Use of Mil­i­tary Force

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Gary A. Hau­gen ar­gued “a lim­ited num­ber of op­por­tu­ni­ties in which the use of

mil­i­tary force can be ef­fec­tive and godly.”187 In the case of Rwanda it seems that in­ter­ven­tion by in­ter­na­tional troops was needed. Due to the ab­sence of forces hun­dreds of thou­sands of peo­ple were vic­tims of geno­cide. Sim­i­larly, what is

hap­pen­ing in Myan­mar, with the coun­try be­ing blindly ruled by the mil­i­tary junta, shows the need of su­per­vi­sion by in­ter­na­tional troops.

In fol­low­ing God’s call to in­ter­vene on be­half of the op­pressed, Chris­tians will surely need wis­dom and guid­ance, act­ing as sheep in the midst of wolves, where it is nec­es­sary to be shrewd as ser­pents and in­no­cent as doves,”(Matt 10:16). James 1:5 points out the source of this wis­dom: “if any of you lacks wis­dom, let him ask of God.”188 Chris­tians are re­quired to be wise, and thus to know the ap­pro­pri­ate use of force.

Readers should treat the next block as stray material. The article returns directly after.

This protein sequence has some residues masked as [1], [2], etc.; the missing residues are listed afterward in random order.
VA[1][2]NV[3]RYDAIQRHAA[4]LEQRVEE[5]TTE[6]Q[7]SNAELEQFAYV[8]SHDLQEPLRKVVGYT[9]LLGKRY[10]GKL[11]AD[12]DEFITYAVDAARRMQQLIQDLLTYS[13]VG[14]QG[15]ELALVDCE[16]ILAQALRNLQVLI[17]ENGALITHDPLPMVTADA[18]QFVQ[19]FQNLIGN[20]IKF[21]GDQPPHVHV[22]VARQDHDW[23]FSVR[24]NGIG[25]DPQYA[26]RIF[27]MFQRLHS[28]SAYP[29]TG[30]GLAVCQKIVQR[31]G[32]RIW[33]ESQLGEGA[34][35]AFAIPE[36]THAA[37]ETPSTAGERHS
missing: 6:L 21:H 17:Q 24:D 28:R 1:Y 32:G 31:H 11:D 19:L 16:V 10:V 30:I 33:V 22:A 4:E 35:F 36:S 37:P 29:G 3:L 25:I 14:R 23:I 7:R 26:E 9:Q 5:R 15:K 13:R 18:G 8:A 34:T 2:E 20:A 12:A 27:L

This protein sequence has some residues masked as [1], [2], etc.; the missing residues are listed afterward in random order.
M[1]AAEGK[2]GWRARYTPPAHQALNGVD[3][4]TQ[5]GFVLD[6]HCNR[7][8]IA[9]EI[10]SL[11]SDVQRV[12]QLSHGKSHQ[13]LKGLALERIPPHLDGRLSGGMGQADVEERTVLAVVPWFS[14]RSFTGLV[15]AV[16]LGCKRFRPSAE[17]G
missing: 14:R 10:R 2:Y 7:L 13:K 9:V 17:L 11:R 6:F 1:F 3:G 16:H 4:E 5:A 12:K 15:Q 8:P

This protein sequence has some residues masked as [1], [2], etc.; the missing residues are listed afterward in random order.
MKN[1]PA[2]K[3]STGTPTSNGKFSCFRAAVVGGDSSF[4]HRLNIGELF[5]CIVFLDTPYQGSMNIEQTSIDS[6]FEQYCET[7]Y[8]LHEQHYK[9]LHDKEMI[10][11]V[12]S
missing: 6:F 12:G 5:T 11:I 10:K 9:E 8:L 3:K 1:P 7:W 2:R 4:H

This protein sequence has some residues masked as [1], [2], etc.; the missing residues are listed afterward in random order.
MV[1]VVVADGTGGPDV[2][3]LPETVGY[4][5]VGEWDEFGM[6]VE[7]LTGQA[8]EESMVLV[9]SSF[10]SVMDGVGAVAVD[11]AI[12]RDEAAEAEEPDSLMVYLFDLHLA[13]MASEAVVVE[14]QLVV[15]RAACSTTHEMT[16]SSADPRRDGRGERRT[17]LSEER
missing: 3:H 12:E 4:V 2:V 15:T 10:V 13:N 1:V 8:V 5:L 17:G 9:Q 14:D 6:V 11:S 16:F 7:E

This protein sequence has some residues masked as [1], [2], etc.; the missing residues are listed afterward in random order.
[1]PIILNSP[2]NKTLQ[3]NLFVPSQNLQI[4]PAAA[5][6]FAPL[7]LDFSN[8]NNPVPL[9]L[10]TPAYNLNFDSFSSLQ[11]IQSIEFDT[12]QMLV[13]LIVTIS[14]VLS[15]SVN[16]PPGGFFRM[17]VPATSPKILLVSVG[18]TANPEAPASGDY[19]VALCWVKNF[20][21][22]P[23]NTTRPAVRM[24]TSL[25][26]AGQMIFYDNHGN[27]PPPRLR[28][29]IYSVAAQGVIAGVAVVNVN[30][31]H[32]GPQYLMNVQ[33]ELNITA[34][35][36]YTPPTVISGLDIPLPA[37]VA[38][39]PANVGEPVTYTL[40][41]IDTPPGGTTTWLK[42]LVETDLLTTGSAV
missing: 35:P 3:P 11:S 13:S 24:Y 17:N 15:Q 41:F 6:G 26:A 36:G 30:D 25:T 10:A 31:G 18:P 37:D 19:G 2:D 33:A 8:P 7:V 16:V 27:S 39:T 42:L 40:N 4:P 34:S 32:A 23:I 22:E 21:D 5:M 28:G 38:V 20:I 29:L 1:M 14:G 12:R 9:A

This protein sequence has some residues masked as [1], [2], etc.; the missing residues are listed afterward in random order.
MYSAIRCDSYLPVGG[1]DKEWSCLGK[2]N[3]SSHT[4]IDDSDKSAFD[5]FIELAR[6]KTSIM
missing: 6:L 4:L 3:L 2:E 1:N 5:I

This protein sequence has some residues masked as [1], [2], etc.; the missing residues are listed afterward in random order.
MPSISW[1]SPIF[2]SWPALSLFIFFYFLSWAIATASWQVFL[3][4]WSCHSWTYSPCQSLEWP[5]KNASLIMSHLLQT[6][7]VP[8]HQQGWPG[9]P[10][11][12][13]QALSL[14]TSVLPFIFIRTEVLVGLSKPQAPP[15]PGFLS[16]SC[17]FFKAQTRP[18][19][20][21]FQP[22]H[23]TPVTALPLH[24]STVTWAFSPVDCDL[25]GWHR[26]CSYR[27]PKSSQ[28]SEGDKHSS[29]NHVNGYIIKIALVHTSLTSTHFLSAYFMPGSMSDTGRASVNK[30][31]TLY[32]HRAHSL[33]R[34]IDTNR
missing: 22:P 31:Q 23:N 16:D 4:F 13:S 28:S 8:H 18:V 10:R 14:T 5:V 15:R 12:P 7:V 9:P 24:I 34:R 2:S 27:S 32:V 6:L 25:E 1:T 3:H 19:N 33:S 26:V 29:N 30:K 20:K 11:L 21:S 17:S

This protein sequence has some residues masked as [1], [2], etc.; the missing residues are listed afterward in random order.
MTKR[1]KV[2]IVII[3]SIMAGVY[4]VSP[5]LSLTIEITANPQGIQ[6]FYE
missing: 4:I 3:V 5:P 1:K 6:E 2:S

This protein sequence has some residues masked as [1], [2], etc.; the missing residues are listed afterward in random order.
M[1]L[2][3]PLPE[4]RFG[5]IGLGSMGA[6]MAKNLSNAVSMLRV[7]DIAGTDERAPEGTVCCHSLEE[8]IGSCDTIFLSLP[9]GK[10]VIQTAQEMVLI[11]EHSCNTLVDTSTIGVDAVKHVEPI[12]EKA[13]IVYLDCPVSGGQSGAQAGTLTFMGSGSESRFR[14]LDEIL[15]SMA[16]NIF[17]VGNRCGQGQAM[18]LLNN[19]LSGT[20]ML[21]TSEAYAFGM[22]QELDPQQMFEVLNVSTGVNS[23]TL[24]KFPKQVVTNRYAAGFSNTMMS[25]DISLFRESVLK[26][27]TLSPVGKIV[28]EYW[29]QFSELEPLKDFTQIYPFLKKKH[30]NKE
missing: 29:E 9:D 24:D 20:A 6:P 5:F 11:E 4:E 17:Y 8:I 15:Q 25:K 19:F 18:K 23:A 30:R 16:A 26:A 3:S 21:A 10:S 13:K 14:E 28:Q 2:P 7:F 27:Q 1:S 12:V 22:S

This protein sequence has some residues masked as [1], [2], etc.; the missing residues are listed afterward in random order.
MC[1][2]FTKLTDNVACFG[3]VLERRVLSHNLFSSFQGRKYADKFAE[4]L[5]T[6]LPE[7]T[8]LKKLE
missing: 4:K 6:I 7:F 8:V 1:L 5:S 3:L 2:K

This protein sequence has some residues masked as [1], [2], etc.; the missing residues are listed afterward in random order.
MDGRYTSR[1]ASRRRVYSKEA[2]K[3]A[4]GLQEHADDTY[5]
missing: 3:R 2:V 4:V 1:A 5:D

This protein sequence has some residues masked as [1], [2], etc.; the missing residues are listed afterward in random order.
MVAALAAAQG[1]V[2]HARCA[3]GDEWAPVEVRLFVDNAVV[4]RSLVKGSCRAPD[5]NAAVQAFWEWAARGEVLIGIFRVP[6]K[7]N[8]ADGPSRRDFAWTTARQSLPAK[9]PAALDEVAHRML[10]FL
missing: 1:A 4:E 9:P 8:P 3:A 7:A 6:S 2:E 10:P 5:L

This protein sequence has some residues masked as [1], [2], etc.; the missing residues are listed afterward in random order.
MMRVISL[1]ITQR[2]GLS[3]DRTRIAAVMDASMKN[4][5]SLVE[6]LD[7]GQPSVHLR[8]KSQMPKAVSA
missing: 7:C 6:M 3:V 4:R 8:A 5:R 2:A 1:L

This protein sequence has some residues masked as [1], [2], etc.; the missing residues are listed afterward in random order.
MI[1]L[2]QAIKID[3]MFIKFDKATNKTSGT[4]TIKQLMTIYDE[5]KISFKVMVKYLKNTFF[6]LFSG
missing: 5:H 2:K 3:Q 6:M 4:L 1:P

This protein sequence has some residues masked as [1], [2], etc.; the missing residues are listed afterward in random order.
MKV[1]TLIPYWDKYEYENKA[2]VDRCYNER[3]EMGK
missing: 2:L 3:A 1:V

Fur­ther, as Hau­gen ex­plains, “the prob­lem of vi­o­lence is not choos­ing be­tween vi­o­lence and non-vi­o­lence but the prob­lem of stan­dards in judg­ing what is the use of just power or un­just power. The op­po­site of vi­o­lence is not non-vi­o­lence but jus­tice.

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